Thursday, September 26, 2013

The Ethics Olympics

I realized today that, while I think I've been pretty good about updating my blog regularly (so far I've met my goal of posting once a week!) a lot has happened that you don't know about yet!  I don't want to put it all in one long post, so you lucky blog readers are about to get bombarded with several posts in a short period of time.  It's like Christmas in October, right?  You KNOW that blog posts from me are better than the pumpkin spice lattes that all you lucky Americans are enjoying.

Anyway, last Wednesday the Overstrand Care Centre had a special treat.  We got to go to ethics training!  You don't think that sounds exciting?  Well, you're wrong.  I really enjoyed our training day!  Here's why:
1.  All eight carers who work inside the centre, all of our home-based carers, our admin team, and Martin and I all went together.  That means I actually got to see everyone in one place all at one time.
2.  We were encouraged to wear spring colors (remember it's spring in the Southern Hemisphere), which means everyone got to wear their real clothes instead of navy blue and white uniforms.
3.  The training took place in Stanford, which is about 30k down the road to the East of Hawston, past Hermanus.  It was a little like a field trip!
4.  The home based carers from the entire Overberg area, stretching from Kleinmond to Gansbaii (yes, Gansbaii... that's where the great white sharks are, for anyone who is not a Shark Week buff), were all gathered together, so I got to meet lots of new people!
5.  Instead of lecturing to everyone about ethics for 8 hours, we broke into groups and played games that were intended to teach us ethics-related skills.  Thus, I have dubbed this day 'The Ethics Olympics'.

Early in the morning, we all arrived at the care centre to board our transport van for the ride over to Stanford.  Since I live 10 steps away, all I had to do was roll out of bed, make my coffee, and hop on the van.  Lucky me!  Notice how nice everyone looks.  It was really fun seeing people wear something besides their normal work uniforms.  They were a colorful group!  Notice I said 'they' and not 'we'.  Since I had just rolled out of bed, I looked about the same as usual, and you might notice that I am strategically absent from all the photos.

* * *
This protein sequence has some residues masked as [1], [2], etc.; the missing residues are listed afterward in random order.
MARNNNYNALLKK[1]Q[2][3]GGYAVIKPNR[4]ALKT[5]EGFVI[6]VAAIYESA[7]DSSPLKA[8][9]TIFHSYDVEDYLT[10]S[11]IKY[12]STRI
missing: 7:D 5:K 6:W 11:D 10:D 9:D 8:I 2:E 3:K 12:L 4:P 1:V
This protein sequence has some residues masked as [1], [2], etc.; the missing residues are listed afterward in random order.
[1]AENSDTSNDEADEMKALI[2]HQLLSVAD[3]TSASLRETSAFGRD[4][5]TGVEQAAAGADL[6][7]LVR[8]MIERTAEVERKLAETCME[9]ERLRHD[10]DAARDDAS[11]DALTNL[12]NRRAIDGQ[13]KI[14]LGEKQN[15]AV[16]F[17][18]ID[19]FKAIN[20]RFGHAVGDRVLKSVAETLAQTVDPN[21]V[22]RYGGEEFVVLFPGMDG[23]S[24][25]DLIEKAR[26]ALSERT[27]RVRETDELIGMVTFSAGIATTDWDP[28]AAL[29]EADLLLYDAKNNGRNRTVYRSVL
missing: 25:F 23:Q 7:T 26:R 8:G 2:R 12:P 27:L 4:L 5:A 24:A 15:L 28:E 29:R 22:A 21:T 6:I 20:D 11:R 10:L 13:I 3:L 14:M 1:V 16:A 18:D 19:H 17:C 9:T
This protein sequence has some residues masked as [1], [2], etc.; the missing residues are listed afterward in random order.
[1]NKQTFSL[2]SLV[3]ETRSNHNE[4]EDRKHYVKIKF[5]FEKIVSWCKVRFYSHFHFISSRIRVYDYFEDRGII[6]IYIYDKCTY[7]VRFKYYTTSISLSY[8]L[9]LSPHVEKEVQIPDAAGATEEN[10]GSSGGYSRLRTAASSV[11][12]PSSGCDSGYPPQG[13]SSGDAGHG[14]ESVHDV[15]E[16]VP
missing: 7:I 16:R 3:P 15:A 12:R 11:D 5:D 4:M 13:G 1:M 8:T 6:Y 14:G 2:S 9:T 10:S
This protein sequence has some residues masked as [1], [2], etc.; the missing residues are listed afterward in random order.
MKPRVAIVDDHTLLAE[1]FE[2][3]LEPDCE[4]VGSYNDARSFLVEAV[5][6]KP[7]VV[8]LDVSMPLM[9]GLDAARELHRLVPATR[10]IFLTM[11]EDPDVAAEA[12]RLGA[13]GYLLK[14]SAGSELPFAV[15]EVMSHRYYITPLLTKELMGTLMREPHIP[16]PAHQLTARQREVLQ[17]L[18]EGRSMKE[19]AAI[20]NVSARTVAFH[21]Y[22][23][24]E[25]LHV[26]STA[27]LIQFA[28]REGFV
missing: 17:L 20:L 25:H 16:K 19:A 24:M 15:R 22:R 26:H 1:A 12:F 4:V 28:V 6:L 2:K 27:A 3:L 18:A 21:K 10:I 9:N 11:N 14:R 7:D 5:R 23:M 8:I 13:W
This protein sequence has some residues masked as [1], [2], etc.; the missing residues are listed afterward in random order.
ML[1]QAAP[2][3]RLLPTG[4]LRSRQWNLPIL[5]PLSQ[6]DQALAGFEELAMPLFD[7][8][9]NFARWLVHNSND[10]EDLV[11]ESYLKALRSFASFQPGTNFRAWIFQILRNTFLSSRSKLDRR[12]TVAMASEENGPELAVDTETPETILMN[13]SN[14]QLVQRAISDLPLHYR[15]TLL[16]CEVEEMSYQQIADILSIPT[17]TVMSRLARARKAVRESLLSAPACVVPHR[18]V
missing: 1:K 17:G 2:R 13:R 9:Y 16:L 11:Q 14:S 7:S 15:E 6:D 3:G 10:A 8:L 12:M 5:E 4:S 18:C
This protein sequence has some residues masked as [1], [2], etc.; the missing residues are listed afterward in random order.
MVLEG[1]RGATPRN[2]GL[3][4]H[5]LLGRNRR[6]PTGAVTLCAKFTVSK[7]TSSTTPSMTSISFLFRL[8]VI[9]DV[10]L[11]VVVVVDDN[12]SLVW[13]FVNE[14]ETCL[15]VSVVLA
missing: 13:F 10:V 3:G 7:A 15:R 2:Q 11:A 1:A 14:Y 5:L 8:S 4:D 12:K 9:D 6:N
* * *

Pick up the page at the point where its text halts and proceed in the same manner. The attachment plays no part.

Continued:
As we arrived in Stanford, we met up with all the home based carers and their management teams from all the other areas around the Overberg region.  Everyone (except me) knows each other, so it was a happy reunion.  Our hosts in Stanford had decorated, so the day had a real carnival feel to it.

Old colleagues catch up in the reception hall.  We're a pretty big group when we're all together.

The Hawston care centre group poses for a picture.

Soon it was time for the games to begin.  We were divided into seven teams, and each team was challenged to move through the seven stations.  At each station, we had 10 minutes to complete a task and answer a question about the ethical principle that was being taught.  If we were successful, we got a balloon with a clue inside it.  Once we had been to all seven stations, we had to use all the clues to put together the secret message (about ethics).  I don't have any pictures of us doing the stations.  Why not?  Because I was too busy trying to solve the puzzles with my teammates!  Ten minutes doesn't leave a lot of time for photo ops!

Side note:  Notice that 'Time Management' is spelled wrong.  My guess is whoever painted that was rushing to finish.

After we completed all the stations, (my team got all seven balloons, by the way.  AND we successfully decoded our secret message, which turned out to be the definition of ethics) we were tasked with putting on a skit to illustrate three of the ethical principles we had learned about.  Here is one of the teams demonstrating the right way to greet a patient.

Martin explains the ethical principles his team is going to demonstrate.

Here's one thing I've learned about South Africa:  If you ask a group of South Africans to do any sort of public speaking, at least some of them are going to opt to turn the speaking into singing and dancing.  It's a joyful culture, and it's one of my favorite things about the people here.  Nasier, the only guy on the stage in this photo, was REALLY into the song.  This was my favorite group skit.

Another group also decided to sing their skit, and they had everyone else join in too!

So yes, the Ethics Olympics were a lot of fun, and I think that everyone learned something.  I'm so glad I got to participate!  

Oh!  I almost forgot to mention the REAL reason why the Ethics Olypics were so awesome:  they came with LUNCH!!

You better believe I ate everything on that plate.  It's unethical to leave food behind, right?

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